A Warm-Hearted Tribute to a Spirited Animal and People
by Mark Jenkins | Slant Magazine | May 17, 2021
***3 out of 4 stars***
Anyone who’s seen Dark Horse, Louise Osmond’s 2015 documentary about a group of poor Welsh villagers pooling their money to bankroll a race horse, will know what’s going to happen in Dream Horse, a fictionalization of the earlier film. But, then, so will anyone who’s ever seen an underdog sports movie, or one of those British ensemble comedies that celebrate working-class hopes and schemes. The comic drama works because of the smarts and relative subtlety of Euros Lyn’s direction and Neil McKay’s screenplay, and thanks to a winning cast of Welsh locals and a few outsiders, notably the versatile Toni Collette, who never lets her accent slip from south Wales to her native New South Wales.
Collette deftly plays Jan Vokes, a middle-aged empty-nester who tends a supermarket cash register by day and a social-club bar at night. Her affinity for animals is established in the opening scene, in which she awakens in the bed she shares with her long-unemployed husband, Brian (Owen Teale), and a huge dog, before then stumbling into the kitchen to be greeted by a convalescent goose. Jan doesn’t covet a horse until she overhears local tax accountant Howard Davies (Damian Lewis) at the club, boasting about his success with a horseracing syndicate. (The story is partly true but missing some sobering details.) Inspired, Jan calls a meeting of neighbors in the depressed former mining town, and persuades enough of them to tithe weekly to fund the purchase of a mare. The winning argument involves hwyl, a Welsh word that can be translated as “fun” but also as “collective spirit.”
As planned, the mare produces a yearling: Dream Alliance, a promising, if temperamental, track-runner with a distinctive white blaze. Jan, Brian, and Howard must then get the horse a trainer (Nicholas Farrell) and a shot at a race. Both tasks involve ethnic antagonism in addition to class conflict: Welsh against English and proletariat versus aristocracy. But the fictional Dream Alliance, like the actual one, is too good to be denied. The film emphasizes the villagers over their horse (who largely vanishes from the story after he’s accepted into the circuit) and the steed’s trainers and jockeys. Back in Wales, Brian transforms from useless to useful—it turns out he can talk to horses—while Howard tries to hide the project from his wife (Joanna Page), who vividly remembers the near-disaster of his last equine investment. Slapstick asides are provided by an alcoholic codger (Karl Johnson) who loses his trousers more than once.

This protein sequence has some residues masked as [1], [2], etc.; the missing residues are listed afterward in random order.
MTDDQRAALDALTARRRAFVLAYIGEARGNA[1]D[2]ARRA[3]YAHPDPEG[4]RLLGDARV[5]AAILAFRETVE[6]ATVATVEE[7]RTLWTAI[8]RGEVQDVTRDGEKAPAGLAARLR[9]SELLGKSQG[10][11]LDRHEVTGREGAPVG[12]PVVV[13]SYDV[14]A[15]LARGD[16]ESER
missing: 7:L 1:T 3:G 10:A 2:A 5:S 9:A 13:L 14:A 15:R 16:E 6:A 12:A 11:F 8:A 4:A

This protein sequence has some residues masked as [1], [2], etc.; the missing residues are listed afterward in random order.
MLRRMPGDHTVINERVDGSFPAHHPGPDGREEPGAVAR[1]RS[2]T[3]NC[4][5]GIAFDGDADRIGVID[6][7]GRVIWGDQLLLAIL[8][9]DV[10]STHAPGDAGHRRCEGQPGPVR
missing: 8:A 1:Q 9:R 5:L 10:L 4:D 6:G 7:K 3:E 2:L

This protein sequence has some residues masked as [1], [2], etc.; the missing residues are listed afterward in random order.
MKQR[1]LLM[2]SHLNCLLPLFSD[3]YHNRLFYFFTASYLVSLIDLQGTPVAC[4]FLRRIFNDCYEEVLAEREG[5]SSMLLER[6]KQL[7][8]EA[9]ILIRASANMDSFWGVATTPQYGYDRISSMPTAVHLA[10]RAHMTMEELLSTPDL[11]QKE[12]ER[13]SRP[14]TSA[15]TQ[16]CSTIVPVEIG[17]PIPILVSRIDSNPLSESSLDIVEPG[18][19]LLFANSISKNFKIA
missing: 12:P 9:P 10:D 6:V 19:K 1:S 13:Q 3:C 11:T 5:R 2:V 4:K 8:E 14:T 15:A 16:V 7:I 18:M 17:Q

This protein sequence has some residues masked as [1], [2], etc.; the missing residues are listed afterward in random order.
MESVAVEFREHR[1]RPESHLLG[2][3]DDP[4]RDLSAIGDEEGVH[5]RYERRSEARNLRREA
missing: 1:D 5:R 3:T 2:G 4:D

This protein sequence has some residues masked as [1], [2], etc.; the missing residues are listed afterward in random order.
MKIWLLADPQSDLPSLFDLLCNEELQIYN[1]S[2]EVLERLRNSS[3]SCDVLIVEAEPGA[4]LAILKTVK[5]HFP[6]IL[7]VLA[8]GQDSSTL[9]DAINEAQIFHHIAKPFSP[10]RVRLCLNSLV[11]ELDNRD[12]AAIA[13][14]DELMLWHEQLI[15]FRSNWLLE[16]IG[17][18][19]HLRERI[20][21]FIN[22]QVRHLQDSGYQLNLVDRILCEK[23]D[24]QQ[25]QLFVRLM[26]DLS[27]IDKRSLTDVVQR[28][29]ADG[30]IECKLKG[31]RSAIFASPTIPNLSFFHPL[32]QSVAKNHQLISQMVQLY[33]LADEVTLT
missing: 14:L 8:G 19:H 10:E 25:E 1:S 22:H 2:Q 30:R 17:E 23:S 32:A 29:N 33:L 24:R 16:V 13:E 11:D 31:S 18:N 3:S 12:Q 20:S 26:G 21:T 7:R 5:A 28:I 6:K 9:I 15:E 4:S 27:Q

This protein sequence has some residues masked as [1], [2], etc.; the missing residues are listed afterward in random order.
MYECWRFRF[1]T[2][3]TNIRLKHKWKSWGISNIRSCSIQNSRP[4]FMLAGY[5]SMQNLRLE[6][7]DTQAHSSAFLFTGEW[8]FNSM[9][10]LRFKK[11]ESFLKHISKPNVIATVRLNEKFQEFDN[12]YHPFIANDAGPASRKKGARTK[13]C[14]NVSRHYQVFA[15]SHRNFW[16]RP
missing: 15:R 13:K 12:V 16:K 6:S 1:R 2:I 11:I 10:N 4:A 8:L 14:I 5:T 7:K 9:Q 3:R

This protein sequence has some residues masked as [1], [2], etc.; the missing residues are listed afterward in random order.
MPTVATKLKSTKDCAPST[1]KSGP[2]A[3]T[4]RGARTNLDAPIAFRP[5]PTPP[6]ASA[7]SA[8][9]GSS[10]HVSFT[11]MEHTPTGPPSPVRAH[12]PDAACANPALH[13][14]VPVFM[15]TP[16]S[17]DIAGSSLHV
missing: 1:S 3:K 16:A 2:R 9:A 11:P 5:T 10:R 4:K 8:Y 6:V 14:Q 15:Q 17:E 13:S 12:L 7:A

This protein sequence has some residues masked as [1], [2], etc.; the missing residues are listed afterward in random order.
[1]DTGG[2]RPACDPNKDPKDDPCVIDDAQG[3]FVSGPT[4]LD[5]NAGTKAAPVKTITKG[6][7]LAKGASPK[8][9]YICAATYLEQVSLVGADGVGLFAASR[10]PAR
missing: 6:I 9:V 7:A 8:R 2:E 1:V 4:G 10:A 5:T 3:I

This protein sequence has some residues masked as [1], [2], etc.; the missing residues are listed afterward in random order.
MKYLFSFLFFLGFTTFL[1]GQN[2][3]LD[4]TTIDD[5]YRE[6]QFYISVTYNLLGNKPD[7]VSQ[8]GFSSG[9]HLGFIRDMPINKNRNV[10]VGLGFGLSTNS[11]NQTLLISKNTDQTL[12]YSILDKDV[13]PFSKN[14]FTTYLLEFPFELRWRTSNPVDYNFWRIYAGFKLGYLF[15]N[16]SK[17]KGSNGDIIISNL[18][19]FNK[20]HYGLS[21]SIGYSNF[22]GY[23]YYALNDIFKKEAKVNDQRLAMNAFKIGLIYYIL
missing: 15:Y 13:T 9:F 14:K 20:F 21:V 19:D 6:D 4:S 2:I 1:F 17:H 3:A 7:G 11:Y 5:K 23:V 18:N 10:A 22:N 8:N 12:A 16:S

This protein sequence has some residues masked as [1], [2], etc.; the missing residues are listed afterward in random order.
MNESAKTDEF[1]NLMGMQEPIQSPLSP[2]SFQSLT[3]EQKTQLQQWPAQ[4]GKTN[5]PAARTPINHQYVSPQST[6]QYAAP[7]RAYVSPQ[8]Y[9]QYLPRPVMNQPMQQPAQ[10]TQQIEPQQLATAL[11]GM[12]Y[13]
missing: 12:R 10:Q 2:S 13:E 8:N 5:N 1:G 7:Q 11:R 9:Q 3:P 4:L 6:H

Dream Alliance does re-enter periodically for several rousing racetrack sequences, which boost the film’s pulse with multiple vantage points and dynamic editing. Unlike Dark Horse, which was restricted to archival footage, Dream Horse vividly stages perilous jumps, though the fall that results in a potentially life-ending injury is only suggested and not shown. Even so, viewers who love horses more than thrills are unlikely to be persuaded that steeplechase racing is a worthy form of entertainment. Perhaps Dream Alliance survives because he has what the Super Furry Animals song that powers one horsey montage calls “a fire” in its heart.
The tension between Welsh and English may be too lightly drawn to resonate with people who haven’t lived it, and the repeated shots of the Vokes’s van on the same suspension bridge will likely seem redundant to those who don’t know that this route across the River Severn, the longest river in Great Britain, is the most visually striking passage from Wales to England and back. But little else here wants for clarification. Ambition, resentment, and elation are universal emotions, as is love for beautiful, spirited animals. Which is to say that even those of us who’d struggle to pronounce the word may find ourselves feeling a bit of hwyl.
Read the rest of the original article at Slant Magazine